Tracing English painter-engraver’s sojourn though Bengal, Bihar and other provinces, DAG, Delhi displayed a full set of 48 aquatints of various landscape engravings made by Hodges, these paintings could easily make people swoon with visual delight until they lose track of time.
Curated by Giles Tillotson, senior VP, Exhibitions, DAG, this is the first time a full set has been displayed together—the plates are arranged geographically from the colonial settlements of the Hooghly, upriver via Murshidabad and Rajmahal, through Benares and Allahabad, to Agra and Gwalior. All 48 works are aquatint engravings, tinted with watercolour on paper rediscovering lost monuments and forgotten landscapes.
William Hodges and the Prospect of India, immerse into the subcontinent through vivid hues of the famous English painter-engraver. The breathtaking view of Fort of Agra on the River Jumna painted by William Hodges in 1786 depicts the Taj Mahal lurking through a veil of dreamy mist.
In the foreground, men row boats on the Yamuna, and beyond the dense shrubbery that crowds it rises the ramparts of Agra fort, menacing and vast, the painting perhaps served as the first glimpse of India’s most famous architectural landscape.
“The works on display are all aquatints. He has then added watercolour by hand. The Picturesque favours such a controlled palette. The use of vibrant colours to capture India’s vitality is a feature of later European art, from the late 19th Century,” as per Giles.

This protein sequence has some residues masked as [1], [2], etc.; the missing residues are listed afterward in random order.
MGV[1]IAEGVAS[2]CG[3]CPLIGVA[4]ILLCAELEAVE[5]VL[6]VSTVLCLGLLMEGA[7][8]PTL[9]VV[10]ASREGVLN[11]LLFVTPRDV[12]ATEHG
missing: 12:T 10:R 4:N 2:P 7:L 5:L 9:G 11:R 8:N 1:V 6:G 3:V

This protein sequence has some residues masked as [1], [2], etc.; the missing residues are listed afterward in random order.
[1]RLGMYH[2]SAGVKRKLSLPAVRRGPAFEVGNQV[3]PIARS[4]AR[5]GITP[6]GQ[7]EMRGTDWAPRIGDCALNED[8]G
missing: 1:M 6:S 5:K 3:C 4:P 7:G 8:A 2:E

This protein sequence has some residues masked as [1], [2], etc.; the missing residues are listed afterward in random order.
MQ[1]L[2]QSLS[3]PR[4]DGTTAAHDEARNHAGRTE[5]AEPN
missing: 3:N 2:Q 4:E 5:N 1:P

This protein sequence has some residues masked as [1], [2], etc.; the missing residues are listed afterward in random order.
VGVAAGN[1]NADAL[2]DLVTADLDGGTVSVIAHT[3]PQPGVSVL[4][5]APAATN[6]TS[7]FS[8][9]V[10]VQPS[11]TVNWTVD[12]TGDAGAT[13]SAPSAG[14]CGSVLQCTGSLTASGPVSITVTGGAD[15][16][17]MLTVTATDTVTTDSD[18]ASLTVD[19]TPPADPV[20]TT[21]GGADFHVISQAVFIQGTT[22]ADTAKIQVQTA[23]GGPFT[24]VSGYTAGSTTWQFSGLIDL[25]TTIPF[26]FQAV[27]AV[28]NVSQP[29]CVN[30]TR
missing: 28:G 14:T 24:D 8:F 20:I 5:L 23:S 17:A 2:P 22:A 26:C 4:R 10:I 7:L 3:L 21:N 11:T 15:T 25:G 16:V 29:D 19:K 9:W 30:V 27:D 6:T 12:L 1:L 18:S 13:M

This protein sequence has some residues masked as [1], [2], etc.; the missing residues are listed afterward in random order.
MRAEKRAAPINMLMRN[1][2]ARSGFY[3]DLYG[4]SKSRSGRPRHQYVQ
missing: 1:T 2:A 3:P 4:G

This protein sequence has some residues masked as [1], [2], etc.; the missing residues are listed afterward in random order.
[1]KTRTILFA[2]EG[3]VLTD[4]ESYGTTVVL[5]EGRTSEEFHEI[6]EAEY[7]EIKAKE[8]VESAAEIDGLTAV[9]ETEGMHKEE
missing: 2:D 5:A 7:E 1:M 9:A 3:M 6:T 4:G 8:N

In A View of Chinsura, Hodges paints the Government House with the Old Dutch Church on the waterfront and the bell tower in shades of white and brown.
It is perhaps a rare record of these buildings as they were demolished in 1990. Shades of green and gold crowd the landscape in A View in the Jungle Terry, a painting that celebrates the forests in the foothills of the Himalayas.
Besides these engraving, Hodges also enlivened the great Pagoda at Tanjore, offering the viewer a glimpse of life along a great cultural icon of the South.
William Hodges came to the subcontinent in the 18th century as a pioneer of sorts to “remedy Europe’s visual ignorance of India. His work is depleted of British insignias like pennants and red coats, bonnets and pith helmets but capture the cities and towns that once flourished in the heyday of Mughal rule, which suggests that Hodges was aversive of British India.
Images by DAG – https://dagworld.com/william-hodges-the-prospect-of-india.html